Social Security Disability Insurance, or SSDI, is an income-replacement program for Americans who can no longer work because of disability. Veterans with a disability can qualify for both SSDI and VA disability benefits, but the programs are separate. Veterans Guide outlines what you need to know about SSDI for veterans and how you can apply. We’re here to help disabled veterans access the government benefits they are entitled to.

Americans who have contributed to Social Security through payroll taxes deducted from their paychecks may be eligible for Social Security Disability Insurance, or SSDI. The taxes fund this program, providing benefits to those who can no longer work because of disability. Veterans can qualify for SSDI in addition to VA disability benefits. However, they must apply for each separately, and each program has different criteria. Veterans Guide can help you get the full support you’re entitled to from these government programs.

What is SSDI?

Social Security Disability Insurance provides benefits to people who cannot work because of a disability. SSDI is available to all Americans who qualify, regardless of whether they are veterans.

SSDI is administered by the Social Security Administration, which also administers the Supplemental Security Income program, or SSI. If you have a disability, you might qualify for both programs. To be eligible for SSDI, you must have a work history and have paid Social Security taxes. To qualify for SSI, you must have limited income and resources.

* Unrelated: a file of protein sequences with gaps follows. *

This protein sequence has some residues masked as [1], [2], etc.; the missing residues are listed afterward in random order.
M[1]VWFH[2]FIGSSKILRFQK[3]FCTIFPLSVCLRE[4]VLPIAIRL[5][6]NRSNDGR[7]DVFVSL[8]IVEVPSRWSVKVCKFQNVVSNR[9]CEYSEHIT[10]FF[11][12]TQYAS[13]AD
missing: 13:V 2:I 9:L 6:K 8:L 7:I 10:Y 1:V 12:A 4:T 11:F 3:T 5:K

If you are a veteran who is currently receiving SSI, you might want to get a VA disability rating. The benefits you can receive from the Veterans Administration might be more than what you receive from SSI. 

Who Qualifies for SSDI?

SSDI is for disabled veterans who cannot work because of their disability. The Social Security Administration (SSA) decides your eligibility based on two factors:

The SSA uses a credit system to decide if you have the required work history. You can earn a maximum of 4 credits per year working in Social Security-covered jobs. To qualify for SSDI, you must have accrued 40 credits, 20 of which were from the 10 years before your disability’s onset.

To determine if you meet the definition of disability, the SSA looks at five criteria:

As part of the veterans’ SSDI application process, you must submit information about your work and medical histories. The SSA’s Adult Disability Checklist provides an overview of the information you must provide.

How is SSDI Calculated?

The SSA calculates your monthly benefit amount for SSDI based on your average lifetime earnings. However, it’s not as simple as adding up your past pay stubs. The SSA uses a four-step process to arrive at a figure:

  1. Your average indexed monthly earnings, or AIM
  2. Your primary insurance amount, or PIA, based on your AIM
  3. Your family’s maximum amount, or FMAX, typically 150 to 188 percent of your PIA
  4. Your monthly benefit amount, often 100 percent of the PIA

The SSA might reduce your monthly benefit if you also receive workers’ compensation or other public disability benefits. However, VA disability benefits do not reduce your SSDI payment

What Are the Key Differences Between VA Benefits and SSDI?

The VA and SSA are both federal government departments but are separate organizations operating under different guidelines. It is possible to get both VA and SSDI benefits simultaneously.

The VA and the SSA Have Their Own Respective Guidelines for Eligibility